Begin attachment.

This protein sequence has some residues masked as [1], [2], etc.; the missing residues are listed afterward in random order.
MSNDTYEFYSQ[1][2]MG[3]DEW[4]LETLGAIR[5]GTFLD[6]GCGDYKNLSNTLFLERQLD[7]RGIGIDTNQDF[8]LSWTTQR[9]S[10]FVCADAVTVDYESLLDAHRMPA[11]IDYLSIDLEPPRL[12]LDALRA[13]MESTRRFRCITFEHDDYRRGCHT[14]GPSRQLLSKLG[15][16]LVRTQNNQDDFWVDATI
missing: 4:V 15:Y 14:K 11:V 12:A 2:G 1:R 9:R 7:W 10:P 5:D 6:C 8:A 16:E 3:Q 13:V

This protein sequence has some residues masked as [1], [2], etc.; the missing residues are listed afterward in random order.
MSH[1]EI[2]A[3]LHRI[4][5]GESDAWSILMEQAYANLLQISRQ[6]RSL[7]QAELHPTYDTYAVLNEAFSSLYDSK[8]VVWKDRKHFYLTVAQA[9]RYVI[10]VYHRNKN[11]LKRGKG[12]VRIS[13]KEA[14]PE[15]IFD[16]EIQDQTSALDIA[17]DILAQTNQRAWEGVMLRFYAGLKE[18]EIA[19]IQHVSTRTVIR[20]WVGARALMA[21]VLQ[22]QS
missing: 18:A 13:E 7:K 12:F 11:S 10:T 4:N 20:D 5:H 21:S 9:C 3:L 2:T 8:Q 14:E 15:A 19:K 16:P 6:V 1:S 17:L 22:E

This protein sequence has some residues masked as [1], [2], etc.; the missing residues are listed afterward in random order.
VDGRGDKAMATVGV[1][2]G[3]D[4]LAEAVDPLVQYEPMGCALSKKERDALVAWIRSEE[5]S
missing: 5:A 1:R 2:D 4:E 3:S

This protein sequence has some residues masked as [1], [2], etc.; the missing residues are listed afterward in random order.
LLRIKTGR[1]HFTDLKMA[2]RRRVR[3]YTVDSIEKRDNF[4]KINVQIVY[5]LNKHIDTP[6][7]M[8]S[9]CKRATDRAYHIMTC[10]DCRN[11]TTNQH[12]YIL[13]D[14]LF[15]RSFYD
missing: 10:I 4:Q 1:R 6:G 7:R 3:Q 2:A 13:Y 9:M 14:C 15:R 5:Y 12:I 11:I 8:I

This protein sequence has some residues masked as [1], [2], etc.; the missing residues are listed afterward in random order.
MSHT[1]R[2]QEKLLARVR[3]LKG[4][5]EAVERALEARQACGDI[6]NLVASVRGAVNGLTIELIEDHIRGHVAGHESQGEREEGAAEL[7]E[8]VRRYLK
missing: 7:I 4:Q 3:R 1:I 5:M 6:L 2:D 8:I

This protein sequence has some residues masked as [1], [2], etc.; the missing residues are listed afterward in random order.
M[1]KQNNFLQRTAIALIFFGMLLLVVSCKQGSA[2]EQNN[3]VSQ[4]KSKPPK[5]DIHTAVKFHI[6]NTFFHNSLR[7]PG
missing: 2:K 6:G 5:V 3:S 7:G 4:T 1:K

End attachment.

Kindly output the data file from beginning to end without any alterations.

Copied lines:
This protein sequence has some residues masked as [1], [2], etc.; the missing residues are listed afterward in random order.
MSNDTYEFYSQ[1][2]MG[3]DEW[4]LETLGAIR[5]GTFLD[6]GCGDYKNLSNTLFLERQLD[7]RGIGIDTNQDF[8]LSWTTQR[9]S[10]FVCADAVTVDYESLLDAHRMPA[11]IDYLSIDLEPPRL[12]LDALRA[13]MESTRRFRCITFEHDDYRRGCHT[14]GPSRQLLSKLG[15][16]LVRTQNNQDDFWVDATI
missing: 4:V 15:Y 14:K 11:V 12:A 2:G 1:R 9:R 7:W 10:P 5:D 6:C 8:A 16:E 3:Q 13:V

This protein sequence has some residues masked as [1], [2], etc.; the missing residues are listed afterward in random order.
MSH[1]EI[2]A[3]LHRI[4][5]GESDAWSILMEQAYANLLQISRQ[6]RSL[7]QAELHPTYDTYAVLNEAFSSLYDSK[8]VVWKDRKHFYLTVAQA[9]RYVI[10]VYHRNKN[11]LKRGKG[12]VRIS[13]KEA[14]PE[15]IFD[16]EIQDQTSALDIA[17]DILAQTNQRAWEGVMLRFYAGLKE[18]EIA[19]IQHVSTRTVIR[20]WVGARALMA[21]VLQ[22]QS
missing: 18:A 13:E 7:K 12:F 11:S 10:T 4:N 20:D 5:H 21:S 9:C 3:L 2:T 8:Q 14:E 15:A 19:K 16:P 6:V 1:S 17:L 22:E

This protein sequence has some residues masked as [1], [2], etc.; the missing residues are listed afterward in random order.
VDGRGDKAMATVGV[1][2]G[3]D[4]LAEAVDPLVQYEPMGCALSKKERDALVAWIRSEE[5]S
missing: 5:A 1:R 2:D 4:E 3:S

This protein sequence has some residues masked as [1], [2], etc.; the missing residues are listed afterward in random order.
LLRIKTGR[1]HFTDLKMA[2]RRRVR[3]YTVDSIEKRDNF[4]KINVQIVY[5]LNKHIDTP[6][7]M[8]S[9]CKRATDRAYHIMTC[10]DCRN[11]TTNQH[12]YIL[13]D[14]LF[15]RSFYD
missing: 10:I 4:Q 1:R 6:G 7:R 3:Q 2:A 13:Y 9:M 14:C 15:R 5:Y 12:I 11:I 8:I

This protein sequence has some residues masked as [1], [2], etc.; the missing residues are listed afterward in random order.
MSHT[1]R[2]QEKLLARVR[3]LKG[4][5]EAVERALEARQACGDI[6]NLVASVRGAVNGLTIELIEDHIRGHVAGHESQGEREEGAAEL[7]E[8]VRRYLK
missing: 7:I 4:Q 3:R 1:I 5:M 6:L 2:D 8:I

This protein sequence has some residues masked as [1], [2], etc.; the missing residues are listed afterward in random order.
M[1]KQNNFLQRTAIALIFFGMLLLVVSCKQGSA[2]EQNN[3]VSQ[4]KSKPPK[5]DIHTAVKFHI[6]NTFFHNSLR[7]PG
missing: 2:K 6:G 5:V 3:S 7:G 4:T 1:K